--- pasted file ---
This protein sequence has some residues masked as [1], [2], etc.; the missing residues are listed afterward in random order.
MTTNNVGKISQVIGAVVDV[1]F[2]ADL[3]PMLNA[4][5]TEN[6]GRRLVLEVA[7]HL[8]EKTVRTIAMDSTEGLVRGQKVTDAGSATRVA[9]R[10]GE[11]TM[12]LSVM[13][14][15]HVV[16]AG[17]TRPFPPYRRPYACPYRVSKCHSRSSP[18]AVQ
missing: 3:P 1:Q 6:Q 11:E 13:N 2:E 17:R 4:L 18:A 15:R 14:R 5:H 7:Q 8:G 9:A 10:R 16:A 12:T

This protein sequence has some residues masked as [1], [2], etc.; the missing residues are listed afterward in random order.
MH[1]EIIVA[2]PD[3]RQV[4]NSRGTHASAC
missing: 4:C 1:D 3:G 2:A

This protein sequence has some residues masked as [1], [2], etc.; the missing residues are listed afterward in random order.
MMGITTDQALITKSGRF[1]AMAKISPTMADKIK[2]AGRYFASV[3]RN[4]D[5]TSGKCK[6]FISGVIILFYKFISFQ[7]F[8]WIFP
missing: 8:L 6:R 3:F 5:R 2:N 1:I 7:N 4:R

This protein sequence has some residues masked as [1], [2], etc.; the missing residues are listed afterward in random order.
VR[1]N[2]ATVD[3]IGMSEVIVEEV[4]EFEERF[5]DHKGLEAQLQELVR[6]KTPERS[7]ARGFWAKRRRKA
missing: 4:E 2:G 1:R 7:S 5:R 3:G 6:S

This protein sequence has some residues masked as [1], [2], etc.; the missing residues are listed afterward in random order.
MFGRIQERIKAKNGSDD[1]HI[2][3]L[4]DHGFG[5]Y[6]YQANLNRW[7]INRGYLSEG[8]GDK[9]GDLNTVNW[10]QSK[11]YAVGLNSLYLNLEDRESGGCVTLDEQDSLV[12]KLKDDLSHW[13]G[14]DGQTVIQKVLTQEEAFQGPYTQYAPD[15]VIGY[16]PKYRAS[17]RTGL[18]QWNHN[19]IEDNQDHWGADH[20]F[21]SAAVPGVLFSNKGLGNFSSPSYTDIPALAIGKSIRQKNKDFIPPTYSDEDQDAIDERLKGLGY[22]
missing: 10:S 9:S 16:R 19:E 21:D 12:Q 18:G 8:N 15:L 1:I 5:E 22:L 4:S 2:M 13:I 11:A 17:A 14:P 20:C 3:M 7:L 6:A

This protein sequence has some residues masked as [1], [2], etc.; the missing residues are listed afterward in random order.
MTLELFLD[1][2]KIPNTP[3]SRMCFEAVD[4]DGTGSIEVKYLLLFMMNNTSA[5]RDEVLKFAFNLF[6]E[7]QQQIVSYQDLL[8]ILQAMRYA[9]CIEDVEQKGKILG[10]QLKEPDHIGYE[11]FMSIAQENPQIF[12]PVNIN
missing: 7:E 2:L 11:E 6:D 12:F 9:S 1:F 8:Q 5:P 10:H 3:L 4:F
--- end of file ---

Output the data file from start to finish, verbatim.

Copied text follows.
This protein sequence has some residues masked as [1], [2], etc.; the missing residues are listed afterward in random order.
MTTNNVGKISQVIGAVVDV[1]F[2]ADL[3]PMLNA[4][5]TEN[6]GRRLVLEVA[7]HL[8]EKTVRTIAMDSTEGLVRGQKVTDAGSATRVA[9]R[10]GE[11]TM[12]LSVM[13][14][15]HVV[16]AG[17]TRPFPPYRRPYACPYRVSKCHSRSSP[18]AVQ
missing: 3:P 1:Q 6:Q 11:E 13:N 2:E 17:R 4:L 18:A 15:R 14:R 5:H 7:Q 8:G 9:A 10:R 16:A 12:T

This protein sequence has some residues masked as [1], [2], etc.; the missing residues are listed afterward in random order.
MH[1]EIIVA[2]PD[3]RQV[4]NSRGTHASAC
missing: 4:C 1:D 3:G 2:A

This protein sequence has some residues masked as [1], [2], etc.; the missing residues are listed afterward in random order.
MMGITTDQALITKSGRF[1]AMAKISPTMADKIK[2]AGRYFASV[3]RN[4]D[5]TSGKCK[6]FISGVIILFYKFISFQ[7]F[8]WIFP
missing: 8:L 6:R 3:F 5:R 2:N 1:I 7:N 4:R

This protein sequence has some residues masked as [1], [2], etc.; the missing residues are listed afterward in random order.
VR[1]N[2]ATVD[3]IGMSEVIVEEV[4]EFEERF[5]DHKGLEAQLQELVR[6]KTPERS[7]ARGFWAKRRRKA
missing: 4:E 2:G 1:R 7:S 5:R 3:G 6:S

This protein sequence has some residues masked as [1], [2], etc.; the missing residues are listed afterward in random order.
MFGRIQERIKAKNGSDD[1]HI[2][3]L[4]DHGFG[5]Y[6]YQANLNRW[7]INRGYLSEG[8]GDK[9]GDLNTVNW[10]QSK[11]YAVGLNSLYLNLEDRESGGCVTLDEQDSLV[12]KLKDDLSHW[13]G[14]DGQTVIQKVLTQEEAFQGPYTQYAPD[15]VIGY[16]PKYRAS[17]RTGL[18]QWNHN[19]IEDNQDHWGADH[20]F[21]SAAVPGVLFSNKGLGNFSSPSYTDIPALAIGKSIRQKNKDFIPPTYSDEDQDAIDERLKGLGY[22]
missing: 10:S 9:S 16:R 19:E 21:D 12:Q 18:G 8:N 15:L 1:I 5:E 22:L 4:S 2:M 13:I 11:A 17:A 14:P 20:C 3:M 7:L 6:A

This protein sequence has some residues masked as [1], [2], etc.; the missing residues are listed afterward in random order.
MTLELFLD[1][2]KIPNTP[3]SRMCFEAVD[4]DGTGSIEVKYLLLFMMNNTSA[5]RDEVLKFAFNLF[6]E[7]QQQIVSYQDLL[8]ILQAMRYA[9]CIEDVEQKGKILG[10]QLKEPDHIGYE[11]FMSIAQENPQIF[12]PVNIN
missing: 7:E 2:L 11:E 6:D 12:F 9:S 1:F 8:Q 5:P 10:H 3:L 4:F